From cardiac arrests and strokes to sprained ankles and splinters, the nurses in Shore Memorial Hospital’s Emergency Department see it all. As emergency nurses, it is their job to provide instant, often life-saving care to patients with a variety of symptoms at any hour of the day or night.
Shore Memorial Hospital joins the Emergency Nurses Association in celebrating Emergency Nurses Week October 10 through 16.
Since 1989, the Emergency Nurses Association has celebrated the second Wednesday in October as Emergency Nurses Day, a day set aside to honor emergency nurses for their commitment to patient care. Starting in 2001, the ENA expanded the celebration to devote an entire week to honoring all the contributions made by emergency nurses.
“The role of the ED nurse is unlike any other job in the hospital. Not only do these nurses need to have all of the professional knowledge and skill that every good nurse must have, but they must be able to respond immediately to the ever changing situations common to all Emergency Departments,” says Joan Gavin, MS, RN, NEA-BC, vice president of nursing/CNO at Shore Memorial. “These nurses also have to care for and support patients and families during some of the most traumatic times in their lives.”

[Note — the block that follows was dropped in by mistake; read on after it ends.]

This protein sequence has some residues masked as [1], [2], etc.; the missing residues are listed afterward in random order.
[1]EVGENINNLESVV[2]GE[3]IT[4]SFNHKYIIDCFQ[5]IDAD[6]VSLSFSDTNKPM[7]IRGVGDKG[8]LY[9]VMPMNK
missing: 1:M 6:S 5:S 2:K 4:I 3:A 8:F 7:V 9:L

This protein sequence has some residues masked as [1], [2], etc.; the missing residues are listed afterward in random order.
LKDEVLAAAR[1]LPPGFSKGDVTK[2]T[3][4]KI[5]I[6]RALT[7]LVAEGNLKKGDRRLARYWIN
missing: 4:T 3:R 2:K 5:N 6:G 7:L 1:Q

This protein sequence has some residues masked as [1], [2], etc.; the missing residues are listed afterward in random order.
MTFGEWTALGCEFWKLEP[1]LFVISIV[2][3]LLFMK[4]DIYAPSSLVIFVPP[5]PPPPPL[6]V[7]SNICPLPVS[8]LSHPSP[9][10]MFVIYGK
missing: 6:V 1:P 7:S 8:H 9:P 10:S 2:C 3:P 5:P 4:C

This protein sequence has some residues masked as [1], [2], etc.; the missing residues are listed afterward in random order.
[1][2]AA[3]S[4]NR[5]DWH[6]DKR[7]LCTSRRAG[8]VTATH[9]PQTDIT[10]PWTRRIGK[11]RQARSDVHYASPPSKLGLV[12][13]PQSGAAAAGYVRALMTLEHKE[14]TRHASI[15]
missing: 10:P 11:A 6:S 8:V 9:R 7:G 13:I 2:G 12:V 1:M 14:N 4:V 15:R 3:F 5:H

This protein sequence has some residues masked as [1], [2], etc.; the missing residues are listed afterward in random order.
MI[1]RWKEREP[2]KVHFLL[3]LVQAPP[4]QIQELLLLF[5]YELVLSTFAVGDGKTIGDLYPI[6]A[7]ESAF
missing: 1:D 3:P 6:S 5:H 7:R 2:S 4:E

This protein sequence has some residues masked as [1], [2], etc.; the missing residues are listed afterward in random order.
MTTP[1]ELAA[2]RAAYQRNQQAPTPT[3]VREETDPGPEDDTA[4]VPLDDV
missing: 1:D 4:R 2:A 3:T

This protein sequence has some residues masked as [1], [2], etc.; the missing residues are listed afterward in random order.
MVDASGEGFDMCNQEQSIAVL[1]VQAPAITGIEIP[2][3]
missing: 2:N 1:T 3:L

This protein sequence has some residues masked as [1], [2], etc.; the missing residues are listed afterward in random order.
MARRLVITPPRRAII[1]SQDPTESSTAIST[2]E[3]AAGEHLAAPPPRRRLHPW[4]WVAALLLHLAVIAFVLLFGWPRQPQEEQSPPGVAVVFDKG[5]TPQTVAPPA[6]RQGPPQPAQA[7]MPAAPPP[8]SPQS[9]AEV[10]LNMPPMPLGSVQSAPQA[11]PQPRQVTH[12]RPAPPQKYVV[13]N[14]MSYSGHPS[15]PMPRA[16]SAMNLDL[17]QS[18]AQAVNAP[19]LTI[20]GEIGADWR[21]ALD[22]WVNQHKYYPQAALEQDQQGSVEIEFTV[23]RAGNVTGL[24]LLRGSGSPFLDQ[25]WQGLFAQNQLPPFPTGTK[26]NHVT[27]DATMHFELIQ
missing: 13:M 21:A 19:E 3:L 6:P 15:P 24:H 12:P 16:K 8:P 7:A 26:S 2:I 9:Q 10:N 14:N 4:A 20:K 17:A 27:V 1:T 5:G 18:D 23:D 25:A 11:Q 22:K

Approximately 55 nurses work in Shore Memorial’s Emergency Department, in addition to 30 Emergency Department technicians and 10 physicians. In 2009 Shore Memorial treated approximately 45,596 patients in the emergency room, a record number for the hospital.
“I couldn’t imagine doing anything else other than ER nursing,” says Cynthia Sullens, RN, a staff nurse in Shore Memorial’s Emergency Department. “You do what you can to help stabilize or save your patients, and then you help get them where they need to go. I like having the ability to be there when they need someone the most.”
Sullens, a Mays Landing resident, is a former army flight medic. Her background helps her to keep up with the fast pace of the Emergency Department and the wide variety of cases that come through the door.
“People come in with the vaguest symptoms and you have to figure out why,” Sullens says. “Is there a respiratory issue causing their chest pain or is a cardiovascular issue? You have no choice but to keep up on your skills.”
According to the results of the most recent Press Ganey survey, Shore Memorial’s Emergency nurses have helped to reduce the amount of time patients must wait to be triaged and to see a physician, and helped to reduce their patients’ length of stay through good communication, streamlining practices and good teamwork.
“When you have critical patients, you need everyone working together,” Sullens says. “While one person is starting an IV, someone else is putting the patient on a monitor while someone else is drawing blood. You need good communication and teamwork.”